The serial number of the mechanism, 279712, is stamped on the bridge of the barrel wheel, which, according to commonly accepted tables, corresponds to the year of production in 1903. On the dial side of the plate, the same serial number is stamped, along with a hallmark bearing the trademark registered by the company "Vacheron & Constantin, fabricants, Genève" in the Federal Council of Switzerland on December 20, 1880, under No. 354.

As for the mentioned trademark, Switzerland didn't legalize patents and trademarks particularly early. Although the use of stamps and marks dates back to antiquity, the modern concept of branding and logos emerged during the industrialization of the 19th century. France passed the first "Law on Manufacturing and Trademarks" in 1857, and soon after, the UK, Australia, the USA, and Germany followed suit.

After lengthy discussions, the Swiss Confederation finally adopted the "Marques de Fabrique" (corporate brands) law in 1879. The Swiss Federal Council reviewed the earliest trademark applications, approving the initial set on November 1, 1880. In this "first batch" of approvals, watch brands and companies predominated, and registration numbers were assigned roughly in alphabetical order.

Among others, in the very first lists from December 3 and 20, 1880, and January 28, 1881, under numbers 330, 331, 332, 354, 355, and 399, the trademarks of Vacheron & Constantin, manufacturers from Geneva, were registered.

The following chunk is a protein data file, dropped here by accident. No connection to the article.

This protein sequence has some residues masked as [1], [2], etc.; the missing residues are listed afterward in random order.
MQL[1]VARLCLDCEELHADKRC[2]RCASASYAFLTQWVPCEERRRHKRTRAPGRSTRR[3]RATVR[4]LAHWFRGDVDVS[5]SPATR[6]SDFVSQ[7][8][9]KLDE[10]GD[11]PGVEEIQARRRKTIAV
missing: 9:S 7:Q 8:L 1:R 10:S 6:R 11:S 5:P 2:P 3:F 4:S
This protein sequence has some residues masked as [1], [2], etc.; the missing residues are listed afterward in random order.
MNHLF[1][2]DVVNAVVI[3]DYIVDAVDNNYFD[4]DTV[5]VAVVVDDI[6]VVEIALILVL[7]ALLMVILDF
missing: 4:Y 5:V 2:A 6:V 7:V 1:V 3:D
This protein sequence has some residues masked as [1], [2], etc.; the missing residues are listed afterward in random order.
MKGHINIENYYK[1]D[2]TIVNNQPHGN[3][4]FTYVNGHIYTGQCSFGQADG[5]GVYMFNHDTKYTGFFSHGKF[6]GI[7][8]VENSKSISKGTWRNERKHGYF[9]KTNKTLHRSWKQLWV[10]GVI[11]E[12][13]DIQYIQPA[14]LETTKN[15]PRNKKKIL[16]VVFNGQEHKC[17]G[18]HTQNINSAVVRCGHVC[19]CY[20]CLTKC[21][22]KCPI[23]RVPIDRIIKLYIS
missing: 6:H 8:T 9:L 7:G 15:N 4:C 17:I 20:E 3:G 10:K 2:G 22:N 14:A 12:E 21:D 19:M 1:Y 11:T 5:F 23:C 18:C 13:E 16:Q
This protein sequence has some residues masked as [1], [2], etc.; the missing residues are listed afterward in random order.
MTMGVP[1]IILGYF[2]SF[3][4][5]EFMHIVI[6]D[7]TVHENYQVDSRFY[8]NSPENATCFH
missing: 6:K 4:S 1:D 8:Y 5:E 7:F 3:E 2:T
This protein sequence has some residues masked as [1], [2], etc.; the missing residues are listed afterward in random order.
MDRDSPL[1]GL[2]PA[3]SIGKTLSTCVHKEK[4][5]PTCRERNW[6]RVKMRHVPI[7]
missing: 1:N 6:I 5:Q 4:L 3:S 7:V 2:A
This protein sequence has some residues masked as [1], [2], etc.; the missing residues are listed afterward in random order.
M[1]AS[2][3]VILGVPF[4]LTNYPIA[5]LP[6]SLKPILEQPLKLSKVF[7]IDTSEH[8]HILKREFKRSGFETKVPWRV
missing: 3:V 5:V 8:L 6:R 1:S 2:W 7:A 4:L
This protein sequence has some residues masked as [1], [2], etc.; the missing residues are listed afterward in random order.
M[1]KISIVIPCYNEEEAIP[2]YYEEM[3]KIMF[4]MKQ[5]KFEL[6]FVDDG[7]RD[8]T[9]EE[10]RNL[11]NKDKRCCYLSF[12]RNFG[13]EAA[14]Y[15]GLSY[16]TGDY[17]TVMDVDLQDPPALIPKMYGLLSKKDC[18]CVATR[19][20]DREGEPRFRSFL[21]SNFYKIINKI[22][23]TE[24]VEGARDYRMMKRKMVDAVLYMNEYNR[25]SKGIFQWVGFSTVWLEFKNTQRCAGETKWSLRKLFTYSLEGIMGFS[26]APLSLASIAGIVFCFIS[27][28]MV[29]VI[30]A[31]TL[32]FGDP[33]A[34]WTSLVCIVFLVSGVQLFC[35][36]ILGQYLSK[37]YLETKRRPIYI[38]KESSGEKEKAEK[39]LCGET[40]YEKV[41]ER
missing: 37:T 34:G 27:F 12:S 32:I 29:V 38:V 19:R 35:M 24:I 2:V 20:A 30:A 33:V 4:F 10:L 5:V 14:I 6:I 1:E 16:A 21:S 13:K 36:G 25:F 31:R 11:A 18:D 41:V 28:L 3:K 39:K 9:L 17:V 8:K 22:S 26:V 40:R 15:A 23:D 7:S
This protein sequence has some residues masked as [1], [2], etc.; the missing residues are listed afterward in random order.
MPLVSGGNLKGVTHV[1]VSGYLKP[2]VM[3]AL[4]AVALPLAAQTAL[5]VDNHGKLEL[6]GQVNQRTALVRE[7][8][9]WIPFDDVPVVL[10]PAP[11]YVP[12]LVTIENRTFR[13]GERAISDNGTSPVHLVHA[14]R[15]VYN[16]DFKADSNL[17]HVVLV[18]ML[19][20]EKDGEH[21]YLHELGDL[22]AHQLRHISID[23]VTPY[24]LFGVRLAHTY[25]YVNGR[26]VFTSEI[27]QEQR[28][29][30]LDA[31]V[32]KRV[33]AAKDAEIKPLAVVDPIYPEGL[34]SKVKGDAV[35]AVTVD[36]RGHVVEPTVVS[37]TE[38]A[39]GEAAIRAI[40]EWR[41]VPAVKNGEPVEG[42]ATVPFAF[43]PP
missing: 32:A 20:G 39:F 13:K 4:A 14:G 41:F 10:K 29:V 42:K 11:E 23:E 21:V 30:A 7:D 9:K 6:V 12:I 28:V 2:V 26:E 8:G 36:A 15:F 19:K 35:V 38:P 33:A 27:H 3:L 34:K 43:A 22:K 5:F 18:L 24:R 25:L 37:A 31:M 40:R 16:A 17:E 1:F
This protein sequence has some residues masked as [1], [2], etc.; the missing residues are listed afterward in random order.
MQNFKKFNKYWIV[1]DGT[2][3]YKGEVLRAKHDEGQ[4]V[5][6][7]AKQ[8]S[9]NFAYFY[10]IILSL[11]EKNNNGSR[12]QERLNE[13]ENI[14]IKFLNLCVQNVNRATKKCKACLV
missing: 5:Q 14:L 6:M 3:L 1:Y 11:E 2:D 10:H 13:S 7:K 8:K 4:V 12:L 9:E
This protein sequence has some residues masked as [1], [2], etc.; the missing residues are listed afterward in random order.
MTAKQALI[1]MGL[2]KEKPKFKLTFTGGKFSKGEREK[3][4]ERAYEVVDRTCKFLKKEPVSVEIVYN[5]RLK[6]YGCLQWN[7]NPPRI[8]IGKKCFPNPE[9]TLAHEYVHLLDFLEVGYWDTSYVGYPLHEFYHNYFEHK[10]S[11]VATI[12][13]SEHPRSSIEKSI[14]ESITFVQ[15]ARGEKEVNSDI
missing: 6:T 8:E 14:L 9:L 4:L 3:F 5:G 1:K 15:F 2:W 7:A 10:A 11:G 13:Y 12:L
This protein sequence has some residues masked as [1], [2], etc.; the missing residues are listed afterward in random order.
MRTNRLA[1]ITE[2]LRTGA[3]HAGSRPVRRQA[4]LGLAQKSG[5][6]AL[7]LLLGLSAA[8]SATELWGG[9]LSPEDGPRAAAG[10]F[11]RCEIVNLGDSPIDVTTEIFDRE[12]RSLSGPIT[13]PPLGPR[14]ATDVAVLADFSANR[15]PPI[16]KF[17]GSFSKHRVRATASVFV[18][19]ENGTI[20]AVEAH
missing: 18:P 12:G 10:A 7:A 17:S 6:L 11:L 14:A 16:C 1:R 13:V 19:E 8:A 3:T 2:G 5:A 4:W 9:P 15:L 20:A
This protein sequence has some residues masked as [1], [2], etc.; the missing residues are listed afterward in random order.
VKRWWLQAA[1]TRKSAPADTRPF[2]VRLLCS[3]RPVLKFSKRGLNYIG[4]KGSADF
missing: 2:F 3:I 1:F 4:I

However, according to some sources, Vacheron & Constantin began using the stamp with the depiction of the Maltese cross long before its official registration, at least as early as the 1870s.

THE DIAL + HANDS

The original white enamel dial features classic slender black Roman numerals, minute markers in the "railroad" style, and additional outer minute markers from 5 to 60 at intervals of 5, also in black. The dial is complex: the large sub-seconds dial is positioned lower than the main dial, and the sub-seconds markers from 10 to 60 are also in black.

This is a highly technological dial with a characteristic "Vacheron" feature: the soldered feet of the dial have internal threads for mounting screws. The enamel is without cracks, spiderwebbing, or restorations, but there is a minor chip at the edge of the dial around four o'clock.

The hour and minute hands are in gold and of the "Poires Stuart" (Stuart Pears) style.

The characteristics typical for Patek, Philippe & Cie calibers include the form of the balance bridge, the construction of the regulator, the overlay of the jewel, as well as the method of attaching the hairspring to the balance bridge: a flat, straight balance bridge (1) with a protrusion for securing the hairspring stud in a characteristic oval shape at "3 o'clock", a Bosley regulator (2) with two setting pins for the Breguet hairspring in the "12 o'clock" position (3), an overlay for attaching the upper jewel of the balance staff (4), and a hairspring stud seated in a slot with a polished steel overlay secured by two screws (5).

In conclusion, it is worth noting that the presented mechanism, placed in a new wristwatch case after servicing, will gain a second life and continue to bring joy to its owner for many more years. After 120 years since its first creation, there will be a kind of reincarnation of this timepiece, a masterpiece of horological art from a renowned and respected manufacture, now reborn as a qualitatively new timekeeping instrument!